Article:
When farming I had a sneaking suspicion that much of the information received via main stream media, printed material only then, was an overly simplified version of reality.
Since becoming immersed in the fertiliser industry and having access to research work, that feeling has been confirmed. There’s no question that the attitude “farmers won’t understand, just tell them what to do”, was and still is alive and well.
The difficulty is that when farmers accept information without questioning its accuracy and make decisions accordingly, there are unintended consequences which are often worse that the initial problem.
People become genuinely confused and tend to stop trying to understand. Quick fixes are then demanded, most of which are incapable of addressing the underlying issues.
Farmers are just as capable of understanding complex issues as any other group and have the added advantage of being able to test the effectiveness of prescribed solutions. What’s required is the awareness that this can often be easily carried out in the field without specialist equipment.
A strong sharp spade and a quick dig can often provide the information necessary to solve what at first might seem a quite complex problem.
I recall a client commenting that although bloat had almost ceased to be an issue after applying the recommended nutrient mix there was one paddock where it still occurred.
A brief history of the paddock provided the likely reason and half an hour in the paddock confirmed the theory.
The paddock was two years out of a maize crop and, as is often the case, a pan or hard layer at about 100 -150mm had developed. Few roots had been strong enough to reach the subsoil which meant the plant was feeding almost entirely on what was available above that layer.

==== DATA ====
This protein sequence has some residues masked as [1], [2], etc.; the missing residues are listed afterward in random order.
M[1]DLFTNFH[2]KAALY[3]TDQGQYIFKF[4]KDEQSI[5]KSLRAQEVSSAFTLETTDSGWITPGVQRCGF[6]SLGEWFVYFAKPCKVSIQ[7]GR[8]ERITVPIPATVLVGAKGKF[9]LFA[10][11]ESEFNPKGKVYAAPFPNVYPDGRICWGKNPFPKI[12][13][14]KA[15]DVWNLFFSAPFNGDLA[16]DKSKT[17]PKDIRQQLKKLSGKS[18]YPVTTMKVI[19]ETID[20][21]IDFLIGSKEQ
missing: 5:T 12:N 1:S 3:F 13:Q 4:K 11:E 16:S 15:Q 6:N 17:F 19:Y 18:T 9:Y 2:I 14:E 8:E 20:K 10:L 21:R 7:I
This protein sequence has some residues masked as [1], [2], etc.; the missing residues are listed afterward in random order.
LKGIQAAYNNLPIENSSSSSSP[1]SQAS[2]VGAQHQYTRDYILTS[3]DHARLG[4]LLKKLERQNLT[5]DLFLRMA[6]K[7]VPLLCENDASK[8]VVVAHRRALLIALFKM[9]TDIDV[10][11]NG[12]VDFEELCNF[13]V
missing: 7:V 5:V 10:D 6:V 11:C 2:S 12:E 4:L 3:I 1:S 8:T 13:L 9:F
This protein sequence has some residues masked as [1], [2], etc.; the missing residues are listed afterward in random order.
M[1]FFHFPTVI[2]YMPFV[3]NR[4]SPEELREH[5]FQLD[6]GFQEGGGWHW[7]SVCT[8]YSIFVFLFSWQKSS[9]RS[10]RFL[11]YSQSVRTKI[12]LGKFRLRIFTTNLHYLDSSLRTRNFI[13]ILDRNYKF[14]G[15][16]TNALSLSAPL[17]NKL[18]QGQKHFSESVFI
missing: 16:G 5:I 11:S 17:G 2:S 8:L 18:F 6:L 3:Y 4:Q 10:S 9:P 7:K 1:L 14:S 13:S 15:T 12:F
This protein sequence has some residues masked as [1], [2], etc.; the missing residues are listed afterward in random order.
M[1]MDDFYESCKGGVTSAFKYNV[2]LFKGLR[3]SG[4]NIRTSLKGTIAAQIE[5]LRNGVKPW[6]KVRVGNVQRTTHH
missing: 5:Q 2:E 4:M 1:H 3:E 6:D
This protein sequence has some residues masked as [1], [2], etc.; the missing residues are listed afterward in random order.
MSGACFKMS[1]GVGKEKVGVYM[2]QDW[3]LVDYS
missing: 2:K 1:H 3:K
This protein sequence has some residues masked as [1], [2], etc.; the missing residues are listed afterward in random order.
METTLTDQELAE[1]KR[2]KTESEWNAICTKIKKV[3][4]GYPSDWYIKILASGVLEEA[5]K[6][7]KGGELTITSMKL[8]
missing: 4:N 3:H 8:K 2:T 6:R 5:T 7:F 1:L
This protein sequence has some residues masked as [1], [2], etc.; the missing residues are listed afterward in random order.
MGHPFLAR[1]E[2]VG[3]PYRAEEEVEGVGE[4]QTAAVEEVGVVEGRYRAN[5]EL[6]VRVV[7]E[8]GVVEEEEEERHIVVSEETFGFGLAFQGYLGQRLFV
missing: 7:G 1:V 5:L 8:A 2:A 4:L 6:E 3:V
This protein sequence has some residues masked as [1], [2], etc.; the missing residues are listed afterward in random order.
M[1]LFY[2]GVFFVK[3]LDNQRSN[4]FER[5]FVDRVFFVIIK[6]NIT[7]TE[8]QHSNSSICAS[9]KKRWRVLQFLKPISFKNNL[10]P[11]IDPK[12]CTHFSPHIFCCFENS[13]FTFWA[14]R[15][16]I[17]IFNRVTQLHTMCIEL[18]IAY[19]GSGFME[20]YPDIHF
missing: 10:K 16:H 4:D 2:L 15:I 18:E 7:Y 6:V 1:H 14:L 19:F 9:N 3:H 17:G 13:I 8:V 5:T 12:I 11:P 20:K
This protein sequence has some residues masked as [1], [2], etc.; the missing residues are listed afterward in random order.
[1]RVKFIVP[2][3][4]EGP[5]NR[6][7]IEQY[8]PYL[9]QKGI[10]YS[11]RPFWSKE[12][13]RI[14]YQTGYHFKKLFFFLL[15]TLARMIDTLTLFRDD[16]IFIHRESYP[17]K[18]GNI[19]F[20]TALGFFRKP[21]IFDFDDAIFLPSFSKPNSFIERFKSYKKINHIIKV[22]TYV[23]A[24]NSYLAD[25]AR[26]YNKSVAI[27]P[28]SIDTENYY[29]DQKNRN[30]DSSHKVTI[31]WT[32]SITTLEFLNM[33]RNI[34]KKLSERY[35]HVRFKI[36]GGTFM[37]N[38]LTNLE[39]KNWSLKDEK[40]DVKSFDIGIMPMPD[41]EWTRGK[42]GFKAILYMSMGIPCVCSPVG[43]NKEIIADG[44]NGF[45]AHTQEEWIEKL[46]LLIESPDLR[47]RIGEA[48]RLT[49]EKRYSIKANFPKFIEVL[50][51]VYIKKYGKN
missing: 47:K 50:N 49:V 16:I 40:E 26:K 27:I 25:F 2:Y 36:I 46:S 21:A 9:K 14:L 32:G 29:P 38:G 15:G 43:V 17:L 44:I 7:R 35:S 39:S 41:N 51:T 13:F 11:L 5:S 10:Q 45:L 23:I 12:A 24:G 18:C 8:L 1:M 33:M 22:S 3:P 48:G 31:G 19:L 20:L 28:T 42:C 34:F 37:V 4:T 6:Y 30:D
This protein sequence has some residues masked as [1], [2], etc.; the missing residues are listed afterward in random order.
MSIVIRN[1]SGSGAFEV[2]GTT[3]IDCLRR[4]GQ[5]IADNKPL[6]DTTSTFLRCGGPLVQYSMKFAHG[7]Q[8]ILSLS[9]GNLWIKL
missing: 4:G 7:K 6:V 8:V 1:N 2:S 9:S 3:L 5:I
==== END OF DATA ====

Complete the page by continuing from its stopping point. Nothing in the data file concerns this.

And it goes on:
Moisture and temperature fluctuate rapidly in the top 150mm of most soils which means both growth, and nutrient availability also vary significantly, not ideal for grazing ruminants that operate best when their diet is constant.
Potassium is the major nutrient most available for plant uptake when soils are moist. The other major positively charged nutrients are more tightly held as they are bound with other elements.
This means that calcium, magnesium, and sodium are down on ideal for plant uptake, and bloat is nearly always more prevalent when there are high levels of potassium and low levels of sodium.
Having identified the likely issue the fix was relatively straightforward. In the short term ensuring salt was available in bins when stock next grazed the paddock reduced the likelihood of animals being severely affected.
Several options were discussed as the longer-term solution. Aerating using an implement designed specifically to lift the top 200 -250mm of the soil allowing air to enter and plant roots to penetrate to a greater depth was considered as an option.
As a recent soil test indicated that plant available calcium levels were lower than optimum an application of lime was recommended. Calcium stimulates the activity of earthworm and other beneficial soil dwellers. Earthworms alone can be enough to break hard pans and provide long-term relief. Fungi and bacteria in their absence can and do provide that function should the soil be too abrasive for earthworm proliferation.
The underlying principle is that animal health is directly linked to the mineral content of the pasture, which is dependent on soil-held plant available mineral, and that is largely governed by physical soil structures.
A spade and some time in a paddock examining the physical nature of the soil and the activity of plant roots can often be enough to unlock the reasons for sub-optimal animal and total farm performance.
There is excellent printed material, and people with the necessary experience to help take farm performance to the next level, when there is a genuine desire to do so. For more information contact Peter on 0800 843 809.